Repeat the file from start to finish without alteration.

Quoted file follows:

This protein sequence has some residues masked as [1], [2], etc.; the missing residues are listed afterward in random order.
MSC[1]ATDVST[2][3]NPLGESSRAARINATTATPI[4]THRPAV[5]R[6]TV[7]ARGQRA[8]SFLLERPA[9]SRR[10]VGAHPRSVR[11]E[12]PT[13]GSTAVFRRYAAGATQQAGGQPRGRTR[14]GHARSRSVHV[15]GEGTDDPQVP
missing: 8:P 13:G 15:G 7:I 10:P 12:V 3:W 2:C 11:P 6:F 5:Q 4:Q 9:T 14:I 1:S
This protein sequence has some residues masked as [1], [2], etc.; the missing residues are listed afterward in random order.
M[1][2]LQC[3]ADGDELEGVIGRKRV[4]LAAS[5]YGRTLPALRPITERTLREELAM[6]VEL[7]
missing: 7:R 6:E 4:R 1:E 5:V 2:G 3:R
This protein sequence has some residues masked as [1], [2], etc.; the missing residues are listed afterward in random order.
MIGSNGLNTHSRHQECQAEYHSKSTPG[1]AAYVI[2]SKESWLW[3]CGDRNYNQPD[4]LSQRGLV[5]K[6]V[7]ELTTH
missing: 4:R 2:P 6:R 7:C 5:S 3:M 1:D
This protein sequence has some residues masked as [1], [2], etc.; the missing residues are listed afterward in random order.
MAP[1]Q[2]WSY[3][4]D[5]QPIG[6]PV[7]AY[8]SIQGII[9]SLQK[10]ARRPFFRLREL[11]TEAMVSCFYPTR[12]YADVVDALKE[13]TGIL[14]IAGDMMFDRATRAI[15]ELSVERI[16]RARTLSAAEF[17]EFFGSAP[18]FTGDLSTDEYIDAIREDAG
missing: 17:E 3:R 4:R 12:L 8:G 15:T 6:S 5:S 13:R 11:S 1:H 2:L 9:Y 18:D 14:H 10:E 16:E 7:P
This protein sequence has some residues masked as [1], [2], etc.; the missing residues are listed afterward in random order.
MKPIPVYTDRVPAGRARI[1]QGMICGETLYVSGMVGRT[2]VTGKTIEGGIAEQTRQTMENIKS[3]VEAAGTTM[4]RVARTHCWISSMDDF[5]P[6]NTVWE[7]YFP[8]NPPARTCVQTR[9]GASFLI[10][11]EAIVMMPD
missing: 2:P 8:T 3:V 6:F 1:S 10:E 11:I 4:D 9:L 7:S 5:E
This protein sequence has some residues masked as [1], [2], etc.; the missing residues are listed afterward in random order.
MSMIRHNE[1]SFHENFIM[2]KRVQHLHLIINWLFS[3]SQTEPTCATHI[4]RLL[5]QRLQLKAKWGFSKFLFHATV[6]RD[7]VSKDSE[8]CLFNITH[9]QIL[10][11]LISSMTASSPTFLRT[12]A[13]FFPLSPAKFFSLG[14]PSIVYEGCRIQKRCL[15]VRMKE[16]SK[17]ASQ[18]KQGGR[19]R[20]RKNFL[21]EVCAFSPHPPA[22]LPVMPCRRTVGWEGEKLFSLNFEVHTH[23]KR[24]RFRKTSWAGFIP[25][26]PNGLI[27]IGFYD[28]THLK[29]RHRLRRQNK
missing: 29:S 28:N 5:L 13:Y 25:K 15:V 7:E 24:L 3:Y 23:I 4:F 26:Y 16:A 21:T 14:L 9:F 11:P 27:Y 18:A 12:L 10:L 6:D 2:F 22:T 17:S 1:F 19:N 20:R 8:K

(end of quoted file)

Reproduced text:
This protein sequence has some residues masked as [1], [2], etc.; the missing residues are listed afterward in random order.
MSC[1]ATDVST[2][3]NPLGESSRAARINATTATPI[4]THRPAV[5]R[6]TV[7]ARGQRA[8]SFLLERPA[9]SRR[10]VGAHPRSVR[11]E[12]PT[13]GSTAVFRRYAAGATQQAGGQPRGRTR[14]GHARSRSVHV[15]GEGTDDPQVP
missing: 8:P 13:G 15:G 7:I 10:P 12:V 3:W 2:C 11:P 6:F 5:Q 4:Q 9:T 14:I 1:S
This protein sequence has some residues masked as [1], [2], etc.; the missing residues are listed afterward in random order.
M[1][2]LQC[3]ADGDELEGVIGRKRV[4]LAAS[5]YGRTLPALRPITERTLREELAM[6]VEL[7]
missing: 7:R 6:E 4:R 1:E 5:V 2:G 3:R
This protein sequence has some residues masked as [1], [2], etc.; the missing residues are listed afterward in random order.
MIGSNGLNTHSRHQECQAEYHSKSTPG[1]AAYVI[2]SKESWLW[3]CGDRNYNQPD[4]LSQRGLV[5]K[6]V[7]ELTTH
missing: 4:R 2:P 6:R 7:C 5:S 3:M 1:D
This protein sequence has some residues masked as [1], [2], etc.; the missing residues are listed afterward in random order.
MAP[1]Q[2]WSY[3][4]D[5]QPIG[6]PV[7]AY[8]SIQGII[9]SLQK[10]ARRPFFRLREL[11]TEAMVSCFYPTR[12]YADVVDALKE[13]TGIL[14]IAGDMMFDRATRAI[15]ELSVERI[16]RARTLSAAEF[17]EFFGSAP[18]FTGDLSTDEYIDAIREDAG
missing: 17:E 3:R 4:R 12:L 8:G 15:T 6:S 5:S 13:R 11:S 1:H 2:L 9:Y 18:D 14:H 10:E 16:E 7:P
This protein sequence has some residues masked as [1], [2], etc.; the missing residues are listed afterward in random order.
MKPIPVYTDRVPAGRARI[1]QGMICGETLYVSGMVGRT[2]VTGKTIEGGIAEQTRQTMENIKS[3]VEAAGTTM[4]RVARTHCWISSMDDF[5]P[6]NTVWE[7]YFP[8]NPPARTCVQTR[9]GASFLI[10][11]EAIVMMPD
missing: 2:P 8:T 3:V 6:F 1:S 10:E 11:I 4:D 9:L 7:S 5:E
This protein sequence has some residues masked as [1], [2], etc.; the missing residues are listed afterward in random order.
MSMIRHNE[1]SFHENFIM[2]KRVQHLHLIINWLFS[3]SQTEPTCATHI[4]RLL[5]QRLQLKAKWGFSKFLFHATV[6]RD[7]VSKDSE[8]CLFNITH[9]QIL[10][11]LISSMTASSPTFLRT[12]A[13]FFPLSPAKFFSLG[14]PSIVYEGCRIQKRCL[15]VRMKE[16]SK[17]ASQ[18]KQGGR[19]R[20]RKNFL[21]EVCAFSPHPPA[22]LPVMPCRRTVGWEGEKLFSLNFEVHTH[23]KR[24]RFRKTSWAGFIP[25][26]PNGLI[27]IGFYD[28]THLK[29]RHRLRRQNK
missing: 29:S 28:N 5:L 13:Y 25:K 15:V 7:E 24:L 3:Y 23:I 4:F 26:Y 16:A 21:T 14:L 9:F 11:P 27:Y 18:A 12:L 10:L 6:D 2:F 22:T 17:S 1:F 19:N 20:R 8:K